CATCH ME UP TO SPEED.
On Tuesday, the International Functional Fitness Federation (iF3) recognized USA Functional Fitness (USAFF) as the national governing body for competitive functional fitness in the USA, which means they’ll set the official movement standards for competitions as well as sanction competitions.
OK, BUT WHAT FOR?
The USAFF wants to get functional fitness into the Olympics, and the only way to do that is to have a non-profit governing body overseeing standards across the country that is recognized by the International Olympic Committee and the US Olympic Committee.
Think of USA Weightlifting. They’re the official governing body setting judging standards and sanctioning competitions in order to select who’s going to represent Team USA at international competitions. Same concept, different sport.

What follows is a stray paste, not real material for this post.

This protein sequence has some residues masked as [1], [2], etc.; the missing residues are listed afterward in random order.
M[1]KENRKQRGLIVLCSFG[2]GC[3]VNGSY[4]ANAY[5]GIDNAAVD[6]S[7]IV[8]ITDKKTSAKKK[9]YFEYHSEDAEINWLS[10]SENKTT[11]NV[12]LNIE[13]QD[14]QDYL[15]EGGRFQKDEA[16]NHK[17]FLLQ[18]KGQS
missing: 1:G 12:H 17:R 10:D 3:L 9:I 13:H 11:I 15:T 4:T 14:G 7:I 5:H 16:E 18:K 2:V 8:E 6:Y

ISN’T THAT WHAT CROSSFIT DOES?
Yes and no. CrossFit is a brand, functional fitness is a sport. Only competitions organized by CrossFit are CrossFit competitions; sorry Wodapalooza and Granite Games. CrossFit determines their movement standards and certifies their own judges. Functional fitness competitions will now be able to apply to be a sanctioned event and eventually select from a pool of judges.
SO WILL THE U.S. HAVE A TEAM?
You betcha. The first “tryout” is September 8-10 at the Olympic Training Center in Colorado Springs, CO. They’ll select the top 12 male and female athletes to represent USA at the International Functional Fitness Federation’s World Championship in California this October. The three-day competition will be similar to what you’d expect at CrossFit Regional, Wodapalooza, or multi-day fitness competition, and this year it’s entirely open to anyone who registers.
P.S. Didn’t qualify for the Games but you’re thinking this could be cool? Well, if you make the team you’re on it for the entire year and the first international meet is in October in California.